Submitted by Evan B

All the girls get married to their true loves (except for Beth, who dies young), and the March family is reunited in their hometown in Massachusetts.

Long Ending:
The four March sisters live together with their mother in their once beautiful home with their mother Mrs. March (Susan Sarandon) while their father fights in the Civil War. They were clearly wealthy at one point, but have fallen on hard times. The two older sisters Meg (Trini Alvarado) and Jo (Winona Ryder) are of dating age, although they much prefer playing dress-up and reenacting plays with their two younger sisters Beth (Claire Danes) and Amy (Kirsten Dunst). Their mother embraces the girls and foster their creativity, with Jo being the most driven of the girls and an aspiring author. Soon, young “Laurie” (their neighbor Mr. Lawrence’s nephew – played by Christian Bale) moves in next door to the March family and becomes their pal.

The girls continue to grow and have various misadventures. Meg and Jo are courted and attend balls, spoiled young Amy almost dies when she falls through the ice while ice skating, in a fit of anger Amy burns Jo’s novel, Beth becomes ill with pneumonia, and the Lawrences grow closer to the March family. Eventually, they get word that Mr. March has been injured in the war and Mrs. March and Laurie’s tutor John Brooke (Eric Stoltz) retrieve him. Upon their father’s return, Jo catches Meg kissing John Brooke. The family is initially upset that Meg has fallen for such a pauper, but they consent to their wedding (but only after John can buy a house). Jo is also upset because Laurie is going to college and she is not allowed.

Four years pass and everyone reunites for Meg and John’s wedding. After the nuptials, Laurie passionately kisses Jo and asks her to marry him. She declines and Laurie goes into a rage, saying he will never get over her. Laurie then takes up his uncle’s offer to work  for his company abroad. Jo is also crushed when she learns their rich aunt has opted to take Amy with her to Europe instead of her as she had planned. Although Jo is sad, Mrs. March convinces her to seek her fortune in New York City.

Some time passes. Jo is enjoying the thrill of New York City and is having short stories published in sensational magazines. She also meets a progressive German philosophy teacher named Friedrich Bhaer (Gabriel Byrne). Meanwhile, in Europe, Amy finds Laurie living a life of luxury and womanizing. Laurie pursues Amy, saying he wants to be part of the March family, but she rejects him. Having been firmly rejected, Laurie decides to take his work seriously to win Amy over, an endeavor in which he ultimately succeeds. Meanwhile, Jo and Friedrich begin a relationship. Jo’s relationship begins devolving, however, when Friedrich tells her that she is capable of writing greater stories than her fantasy novellas. Jo also learns that Beth is deathly ill and returns home.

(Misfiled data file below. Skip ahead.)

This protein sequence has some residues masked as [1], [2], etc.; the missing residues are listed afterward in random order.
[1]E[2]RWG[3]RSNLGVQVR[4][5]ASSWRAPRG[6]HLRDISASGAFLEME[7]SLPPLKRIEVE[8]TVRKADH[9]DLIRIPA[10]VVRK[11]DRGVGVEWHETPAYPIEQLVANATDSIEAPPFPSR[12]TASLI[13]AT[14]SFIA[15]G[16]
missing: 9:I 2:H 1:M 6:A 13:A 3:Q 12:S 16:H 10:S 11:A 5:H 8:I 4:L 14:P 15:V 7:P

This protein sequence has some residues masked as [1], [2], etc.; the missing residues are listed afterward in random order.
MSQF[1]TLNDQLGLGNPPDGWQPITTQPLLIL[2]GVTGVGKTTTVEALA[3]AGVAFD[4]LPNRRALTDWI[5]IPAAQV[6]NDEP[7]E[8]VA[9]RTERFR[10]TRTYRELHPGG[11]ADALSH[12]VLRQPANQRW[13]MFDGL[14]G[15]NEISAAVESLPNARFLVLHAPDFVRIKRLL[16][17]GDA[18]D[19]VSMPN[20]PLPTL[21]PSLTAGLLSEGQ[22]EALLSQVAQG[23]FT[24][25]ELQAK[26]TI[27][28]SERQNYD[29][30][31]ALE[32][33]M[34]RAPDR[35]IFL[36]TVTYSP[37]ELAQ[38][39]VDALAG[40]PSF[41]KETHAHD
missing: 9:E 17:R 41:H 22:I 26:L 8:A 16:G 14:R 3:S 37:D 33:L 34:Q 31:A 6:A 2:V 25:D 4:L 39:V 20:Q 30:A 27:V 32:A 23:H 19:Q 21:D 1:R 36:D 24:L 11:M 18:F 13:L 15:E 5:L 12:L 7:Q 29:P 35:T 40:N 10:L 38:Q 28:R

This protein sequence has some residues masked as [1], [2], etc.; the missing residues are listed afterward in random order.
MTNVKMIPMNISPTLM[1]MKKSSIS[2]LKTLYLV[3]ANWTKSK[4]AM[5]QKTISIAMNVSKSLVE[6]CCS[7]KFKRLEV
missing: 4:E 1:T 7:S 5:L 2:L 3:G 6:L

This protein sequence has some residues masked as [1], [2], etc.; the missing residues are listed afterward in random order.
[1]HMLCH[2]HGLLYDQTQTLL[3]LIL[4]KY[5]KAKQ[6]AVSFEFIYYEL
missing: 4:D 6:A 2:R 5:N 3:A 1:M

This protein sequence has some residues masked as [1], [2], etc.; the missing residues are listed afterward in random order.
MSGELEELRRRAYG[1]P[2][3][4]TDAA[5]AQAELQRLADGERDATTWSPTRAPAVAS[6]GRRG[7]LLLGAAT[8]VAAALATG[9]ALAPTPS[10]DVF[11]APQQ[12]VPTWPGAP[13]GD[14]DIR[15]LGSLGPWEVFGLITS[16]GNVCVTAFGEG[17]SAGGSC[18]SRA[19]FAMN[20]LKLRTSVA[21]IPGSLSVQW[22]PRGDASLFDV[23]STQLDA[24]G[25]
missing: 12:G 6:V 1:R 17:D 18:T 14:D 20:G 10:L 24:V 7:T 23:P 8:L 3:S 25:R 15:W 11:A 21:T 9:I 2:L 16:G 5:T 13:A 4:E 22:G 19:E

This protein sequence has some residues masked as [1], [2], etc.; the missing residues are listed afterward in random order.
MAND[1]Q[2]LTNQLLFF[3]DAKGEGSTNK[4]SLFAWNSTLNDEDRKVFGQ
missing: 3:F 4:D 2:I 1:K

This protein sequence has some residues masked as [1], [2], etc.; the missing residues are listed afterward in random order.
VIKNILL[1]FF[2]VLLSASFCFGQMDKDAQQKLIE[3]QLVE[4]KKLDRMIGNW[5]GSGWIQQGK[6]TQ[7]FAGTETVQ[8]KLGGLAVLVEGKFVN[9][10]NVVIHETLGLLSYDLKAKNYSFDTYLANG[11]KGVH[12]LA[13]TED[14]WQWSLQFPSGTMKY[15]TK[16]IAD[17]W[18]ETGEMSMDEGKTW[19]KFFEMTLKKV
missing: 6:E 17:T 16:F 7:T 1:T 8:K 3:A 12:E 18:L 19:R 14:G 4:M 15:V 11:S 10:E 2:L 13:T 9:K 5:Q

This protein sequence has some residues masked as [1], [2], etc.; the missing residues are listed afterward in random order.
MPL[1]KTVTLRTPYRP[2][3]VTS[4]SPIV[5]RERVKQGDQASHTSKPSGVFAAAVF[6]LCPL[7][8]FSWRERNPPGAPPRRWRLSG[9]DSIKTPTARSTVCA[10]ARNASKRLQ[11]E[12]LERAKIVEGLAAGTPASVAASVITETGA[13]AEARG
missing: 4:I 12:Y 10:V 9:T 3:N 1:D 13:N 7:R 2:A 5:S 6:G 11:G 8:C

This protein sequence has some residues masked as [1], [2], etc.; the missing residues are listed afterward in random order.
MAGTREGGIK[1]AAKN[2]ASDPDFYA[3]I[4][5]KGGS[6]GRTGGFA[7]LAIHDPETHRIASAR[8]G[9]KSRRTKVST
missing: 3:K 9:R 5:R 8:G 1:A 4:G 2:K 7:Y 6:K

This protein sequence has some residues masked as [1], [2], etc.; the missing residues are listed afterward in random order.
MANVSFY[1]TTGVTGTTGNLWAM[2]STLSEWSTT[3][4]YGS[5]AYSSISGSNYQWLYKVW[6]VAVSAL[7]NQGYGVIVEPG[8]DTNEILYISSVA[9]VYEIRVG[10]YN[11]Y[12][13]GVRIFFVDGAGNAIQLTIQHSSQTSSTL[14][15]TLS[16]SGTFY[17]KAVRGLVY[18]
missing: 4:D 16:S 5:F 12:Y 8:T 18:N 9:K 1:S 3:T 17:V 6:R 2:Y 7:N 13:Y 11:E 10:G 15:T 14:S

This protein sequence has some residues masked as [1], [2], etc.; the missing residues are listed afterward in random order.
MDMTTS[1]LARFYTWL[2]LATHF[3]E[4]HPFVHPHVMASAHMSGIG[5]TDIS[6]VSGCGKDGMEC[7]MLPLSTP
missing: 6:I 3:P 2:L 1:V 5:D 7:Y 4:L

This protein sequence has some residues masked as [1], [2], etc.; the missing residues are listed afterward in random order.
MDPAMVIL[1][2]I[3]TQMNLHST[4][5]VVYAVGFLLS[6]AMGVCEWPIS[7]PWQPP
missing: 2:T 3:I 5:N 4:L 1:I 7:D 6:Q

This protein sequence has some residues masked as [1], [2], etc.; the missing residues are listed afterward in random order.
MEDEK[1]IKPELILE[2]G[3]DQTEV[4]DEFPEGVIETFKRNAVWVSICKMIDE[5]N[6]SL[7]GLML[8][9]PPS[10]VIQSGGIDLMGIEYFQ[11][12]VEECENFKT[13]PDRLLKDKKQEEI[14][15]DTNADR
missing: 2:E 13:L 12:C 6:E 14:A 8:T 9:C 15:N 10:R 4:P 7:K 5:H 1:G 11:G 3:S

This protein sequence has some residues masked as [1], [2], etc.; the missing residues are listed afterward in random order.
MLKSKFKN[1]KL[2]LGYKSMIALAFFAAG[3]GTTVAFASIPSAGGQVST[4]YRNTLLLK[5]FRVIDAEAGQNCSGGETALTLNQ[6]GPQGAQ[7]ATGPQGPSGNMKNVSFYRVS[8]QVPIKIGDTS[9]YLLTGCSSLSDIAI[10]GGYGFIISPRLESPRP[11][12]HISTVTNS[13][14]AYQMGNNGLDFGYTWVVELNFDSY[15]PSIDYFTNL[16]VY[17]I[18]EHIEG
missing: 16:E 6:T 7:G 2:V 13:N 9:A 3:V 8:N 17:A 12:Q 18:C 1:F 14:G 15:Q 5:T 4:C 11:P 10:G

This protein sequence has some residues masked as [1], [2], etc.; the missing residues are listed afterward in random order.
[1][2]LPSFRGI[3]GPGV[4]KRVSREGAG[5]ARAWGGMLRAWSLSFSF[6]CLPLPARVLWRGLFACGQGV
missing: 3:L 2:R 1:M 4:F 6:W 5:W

Jo tries to nurse Beth back to health, but Beth is unable to recover. Beth tells Jo that she is happy Jo is home again, and that Beth is not afraid of dying as she will finally be going on an adventure before her sisters. Beth then passes away, and Jo resolves to stay at home. Meanwhile, John and Meg reveal they are pregnant with their first child. Amy and Laurie also return home, and reveal that they have been married overseas. Jo is not at all jealous and is happy that Laurie found the right March sister to marry.  Jo is so inspired by her homecoming that she writes a semi-autobiographical novel of her home life and sends it to Friedrich.Their aunt also passes away, leaving her opulent house to the March family.  Jo agrees to stay and run a school at the home.

The film ends when Friedrich shows up in Connecticut. He brings news that his publisher-friend is publishing Jo’s novel in full. He goes to leave, but Jo chases after him and asks him to stay and run the school with her as her husband. Friedrich initially rejects her, but then admits his love and the two share a passionate embrace, ready to live out their lives with Jo’s family completely reunited.